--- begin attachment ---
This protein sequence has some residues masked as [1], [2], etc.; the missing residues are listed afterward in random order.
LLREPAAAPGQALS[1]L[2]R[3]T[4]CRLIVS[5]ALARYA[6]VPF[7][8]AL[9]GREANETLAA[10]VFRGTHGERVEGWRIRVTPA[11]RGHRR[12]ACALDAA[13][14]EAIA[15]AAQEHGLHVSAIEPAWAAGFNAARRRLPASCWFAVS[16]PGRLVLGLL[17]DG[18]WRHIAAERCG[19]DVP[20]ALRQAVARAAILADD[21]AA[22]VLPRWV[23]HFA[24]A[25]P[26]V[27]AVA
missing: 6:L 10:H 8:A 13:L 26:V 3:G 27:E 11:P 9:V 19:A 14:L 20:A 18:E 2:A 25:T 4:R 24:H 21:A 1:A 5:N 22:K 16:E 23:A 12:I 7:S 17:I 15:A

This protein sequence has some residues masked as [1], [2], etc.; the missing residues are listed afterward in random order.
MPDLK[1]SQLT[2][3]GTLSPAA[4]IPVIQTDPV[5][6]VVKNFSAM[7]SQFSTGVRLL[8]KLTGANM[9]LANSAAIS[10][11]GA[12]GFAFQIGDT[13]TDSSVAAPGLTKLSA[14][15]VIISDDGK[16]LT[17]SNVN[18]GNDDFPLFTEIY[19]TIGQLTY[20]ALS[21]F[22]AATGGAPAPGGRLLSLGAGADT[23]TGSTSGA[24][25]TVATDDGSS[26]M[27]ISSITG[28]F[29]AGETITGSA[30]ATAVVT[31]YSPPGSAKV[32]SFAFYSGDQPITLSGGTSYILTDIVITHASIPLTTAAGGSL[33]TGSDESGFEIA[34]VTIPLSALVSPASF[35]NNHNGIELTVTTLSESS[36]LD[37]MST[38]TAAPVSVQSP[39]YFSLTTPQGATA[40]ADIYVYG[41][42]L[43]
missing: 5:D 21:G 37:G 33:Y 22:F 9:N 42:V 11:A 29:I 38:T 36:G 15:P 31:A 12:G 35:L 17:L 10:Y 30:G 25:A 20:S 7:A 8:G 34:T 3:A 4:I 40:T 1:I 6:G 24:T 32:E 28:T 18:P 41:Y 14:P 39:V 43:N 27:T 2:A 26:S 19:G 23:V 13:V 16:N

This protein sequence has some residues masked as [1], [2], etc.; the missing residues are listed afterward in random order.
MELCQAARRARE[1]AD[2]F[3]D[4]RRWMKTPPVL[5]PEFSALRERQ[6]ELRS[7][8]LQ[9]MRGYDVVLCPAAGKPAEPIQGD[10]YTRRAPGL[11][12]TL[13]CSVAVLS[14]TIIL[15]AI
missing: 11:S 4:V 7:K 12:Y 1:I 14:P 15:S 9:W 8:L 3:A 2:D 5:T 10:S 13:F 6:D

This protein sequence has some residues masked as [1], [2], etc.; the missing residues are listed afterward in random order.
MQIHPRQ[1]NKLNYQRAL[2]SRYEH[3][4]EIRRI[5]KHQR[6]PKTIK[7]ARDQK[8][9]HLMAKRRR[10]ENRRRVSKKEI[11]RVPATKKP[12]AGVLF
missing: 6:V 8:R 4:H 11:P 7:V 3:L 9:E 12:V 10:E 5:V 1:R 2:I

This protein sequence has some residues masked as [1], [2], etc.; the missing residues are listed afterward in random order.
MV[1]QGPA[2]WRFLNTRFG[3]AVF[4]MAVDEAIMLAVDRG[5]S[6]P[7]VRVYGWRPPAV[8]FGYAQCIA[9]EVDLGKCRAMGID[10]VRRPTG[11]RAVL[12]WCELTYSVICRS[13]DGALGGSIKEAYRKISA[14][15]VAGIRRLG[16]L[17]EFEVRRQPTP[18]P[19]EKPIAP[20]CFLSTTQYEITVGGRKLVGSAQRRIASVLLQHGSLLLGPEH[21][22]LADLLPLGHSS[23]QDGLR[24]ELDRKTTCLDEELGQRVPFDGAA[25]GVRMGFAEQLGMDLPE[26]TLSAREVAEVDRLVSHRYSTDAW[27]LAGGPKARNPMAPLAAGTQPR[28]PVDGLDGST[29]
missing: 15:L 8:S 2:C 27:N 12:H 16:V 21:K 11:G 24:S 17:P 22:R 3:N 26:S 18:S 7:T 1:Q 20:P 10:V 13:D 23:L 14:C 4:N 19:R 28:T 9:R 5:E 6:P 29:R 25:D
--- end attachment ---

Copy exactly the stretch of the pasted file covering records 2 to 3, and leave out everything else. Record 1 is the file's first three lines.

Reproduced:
This protein sequence has some residues masked as [1], [2], etc.; the missing residues are listed afterward in random order.
MPDLK[1]SQLT[2][3]GTLSPAA[4]IPVIQTDPV[5][6]VVKNFSAM[7]SQFSTGVRLL[8]KLTGANM[9]LANSAAIS[10][11]GA[12]GFAFQIGDT[13]TDSSVAAPGLTKLSA[14][15]VIISDDGK[16]LT[17]SNVN[18]GNDDFPLFTEIY[19]TIGQLTY[20]ALS[21]F[22]AATGGAPAPGGRLLSLGAGADT[23]TGSTSGA[24][25]TVATDDGSS[26]M[27]ISSITG[28]F[29]AGETITGSA[30]ATAVVT[31]YSPPGSAKV[32]SFAFYSGDQPITLSGGTSYILTDIVITHASIPLTTAAGGSL[33]TGSDESGFEIA[34]VTIPLSALVSPASF[35]NNHNGIELTVTTLSESS[36]LD[37]MST[38]TAAPVSVQSP[39]YFSLTTPQGATA[40]ADIYVYG[41][42]L[43]
missing: 5:D 21:G 37:G 33:Y 22:F 9:N 42:V 11:A 29:I 38:T 36:G 15:P 31:A 12:G 35:L 17:L 10:Y 30:G 25:A 20:S 7:A 8:G 34:T 3:A 4:I 40:T 1:I 6:G 24:T 32:E 28:T 18:P 41:Y 14:P 39:V 43:N 27:T 2:A 26:S 19:G 23:V 13:V 16:N

This protein sequence has some residues masked as [1], [2], etc.; the missing residues are listed afterward in random order.
MELCQAARRARE[1]AD[2]F[3]D[4]RRWMKTPPVL[5]PEFSALRERQ[6]ELRS[7][8]LQ[9]MRGYDVVLCPAAGKPAEPIQGD[10]YTRRAPGL[11][12]TL[13]CSVAVLS[14]TIIL[15]AI
missing: 11:S 4:V 7:K 12:Y 1:I 14:P 15:S 9:W 8:L 3:A 2:D 5:T 10:S 13:F 6:D